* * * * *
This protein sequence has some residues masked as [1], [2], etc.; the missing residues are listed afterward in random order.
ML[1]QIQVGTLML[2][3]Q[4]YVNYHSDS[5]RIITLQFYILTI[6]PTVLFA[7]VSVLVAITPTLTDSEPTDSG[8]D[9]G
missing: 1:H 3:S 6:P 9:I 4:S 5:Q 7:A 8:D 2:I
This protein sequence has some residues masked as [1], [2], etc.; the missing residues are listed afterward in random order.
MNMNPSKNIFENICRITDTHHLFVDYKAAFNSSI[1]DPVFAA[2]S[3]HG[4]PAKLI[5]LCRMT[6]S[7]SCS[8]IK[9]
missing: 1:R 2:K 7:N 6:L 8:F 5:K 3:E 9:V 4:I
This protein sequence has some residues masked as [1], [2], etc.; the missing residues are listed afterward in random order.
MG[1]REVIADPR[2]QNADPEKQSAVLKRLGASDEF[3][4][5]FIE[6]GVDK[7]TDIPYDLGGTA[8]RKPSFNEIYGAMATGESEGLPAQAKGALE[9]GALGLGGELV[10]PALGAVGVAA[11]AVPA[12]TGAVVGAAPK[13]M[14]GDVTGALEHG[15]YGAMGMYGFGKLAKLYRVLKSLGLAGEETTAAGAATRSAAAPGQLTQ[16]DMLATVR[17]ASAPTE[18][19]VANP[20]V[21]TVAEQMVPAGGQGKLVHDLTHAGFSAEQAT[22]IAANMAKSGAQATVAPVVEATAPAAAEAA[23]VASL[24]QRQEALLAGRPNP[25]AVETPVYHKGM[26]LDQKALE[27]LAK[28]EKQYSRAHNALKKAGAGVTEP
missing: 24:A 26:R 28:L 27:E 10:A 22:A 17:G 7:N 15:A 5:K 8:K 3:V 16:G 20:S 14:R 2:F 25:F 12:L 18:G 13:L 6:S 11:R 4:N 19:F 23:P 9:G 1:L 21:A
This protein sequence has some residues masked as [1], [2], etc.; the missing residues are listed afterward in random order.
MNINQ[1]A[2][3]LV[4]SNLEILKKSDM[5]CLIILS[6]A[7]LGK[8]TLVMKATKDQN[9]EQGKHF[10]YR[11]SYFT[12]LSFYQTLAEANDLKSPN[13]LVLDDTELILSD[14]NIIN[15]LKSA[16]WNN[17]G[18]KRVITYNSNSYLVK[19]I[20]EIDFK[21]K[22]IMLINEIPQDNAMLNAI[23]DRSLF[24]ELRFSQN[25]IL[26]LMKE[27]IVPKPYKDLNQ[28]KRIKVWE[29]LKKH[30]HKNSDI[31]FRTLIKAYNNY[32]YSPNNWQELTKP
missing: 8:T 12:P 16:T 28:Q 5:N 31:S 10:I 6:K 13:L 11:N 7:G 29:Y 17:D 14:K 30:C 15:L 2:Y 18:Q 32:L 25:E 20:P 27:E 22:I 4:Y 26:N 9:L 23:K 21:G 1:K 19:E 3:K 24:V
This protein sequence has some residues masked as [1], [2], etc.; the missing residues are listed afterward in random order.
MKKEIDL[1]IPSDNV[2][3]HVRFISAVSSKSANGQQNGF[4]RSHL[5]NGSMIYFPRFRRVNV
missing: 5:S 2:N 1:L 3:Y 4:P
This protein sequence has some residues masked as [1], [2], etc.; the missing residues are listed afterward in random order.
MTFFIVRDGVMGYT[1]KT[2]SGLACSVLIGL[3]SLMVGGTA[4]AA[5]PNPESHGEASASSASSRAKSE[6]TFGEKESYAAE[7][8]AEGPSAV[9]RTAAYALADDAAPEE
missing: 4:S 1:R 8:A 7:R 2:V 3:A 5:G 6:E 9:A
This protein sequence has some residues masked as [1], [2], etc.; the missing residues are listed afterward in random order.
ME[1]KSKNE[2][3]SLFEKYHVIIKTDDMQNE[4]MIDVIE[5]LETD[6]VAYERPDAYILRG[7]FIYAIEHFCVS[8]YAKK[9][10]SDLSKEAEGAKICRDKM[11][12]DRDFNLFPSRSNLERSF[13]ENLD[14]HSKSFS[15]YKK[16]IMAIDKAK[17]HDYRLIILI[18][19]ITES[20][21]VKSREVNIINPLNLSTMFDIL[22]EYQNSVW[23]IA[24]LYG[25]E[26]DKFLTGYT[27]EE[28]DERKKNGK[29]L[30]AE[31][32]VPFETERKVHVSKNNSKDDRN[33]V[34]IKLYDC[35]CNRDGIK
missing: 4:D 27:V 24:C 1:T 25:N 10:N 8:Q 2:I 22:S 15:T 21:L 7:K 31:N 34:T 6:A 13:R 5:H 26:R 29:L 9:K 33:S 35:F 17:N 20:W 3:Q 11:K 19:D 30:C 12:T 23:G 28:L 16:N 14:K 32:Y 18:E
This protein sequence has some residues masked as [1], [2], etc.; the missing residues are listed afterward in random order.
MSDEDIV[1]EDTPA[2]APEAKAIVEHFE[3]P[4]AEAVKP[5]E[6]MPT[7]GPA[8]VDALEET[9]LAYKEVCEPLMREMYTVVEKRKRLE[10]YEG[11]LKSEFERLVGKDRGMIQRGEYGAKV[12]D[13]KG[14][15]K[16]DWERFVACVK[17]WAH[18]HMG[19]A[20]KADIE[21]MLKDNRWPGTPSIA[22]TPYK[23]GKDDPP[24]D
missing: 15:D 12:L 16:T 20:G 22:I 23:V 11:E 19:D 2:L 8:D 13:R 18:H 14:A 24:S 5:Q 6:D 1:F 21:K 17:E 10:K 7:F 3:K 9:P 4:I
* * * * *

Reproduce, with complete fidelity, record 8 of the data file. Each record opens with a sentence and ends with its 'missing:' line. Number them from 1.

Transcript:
This protein sequence has some residues masked as [1], [2], etc.; the missing residues are listed afterward in random order.
MSDEDIV[1]EDTPA[2]APEAKAIVEHFE[3]P[4]AEAVKP[5]E[6]MPT[7]GPA[8]VDALEET[9]LAYKEVCEPLMREMYTVVEKRKRLE[10]YEG[11]LKSEFERLVGKDRGMIQRGEYGAKV[12]D[13]KG[14][15]K[16]DWERFVACVK[17]WAH[18]HMG[19]A[20]KADIE[21]MLKDNRWPGTPSIA[22]TPYK[23]GKDDPP[24]D
missing: 15:D 12:L 16:T 20:G 22:I 23:V 11:E 19:D 2:L 8:D 13:R 18:H 14:A 24:S 5:Q 6:D 1:F 21:K 17:E 10:K 7:F 3:K 9:P 4:I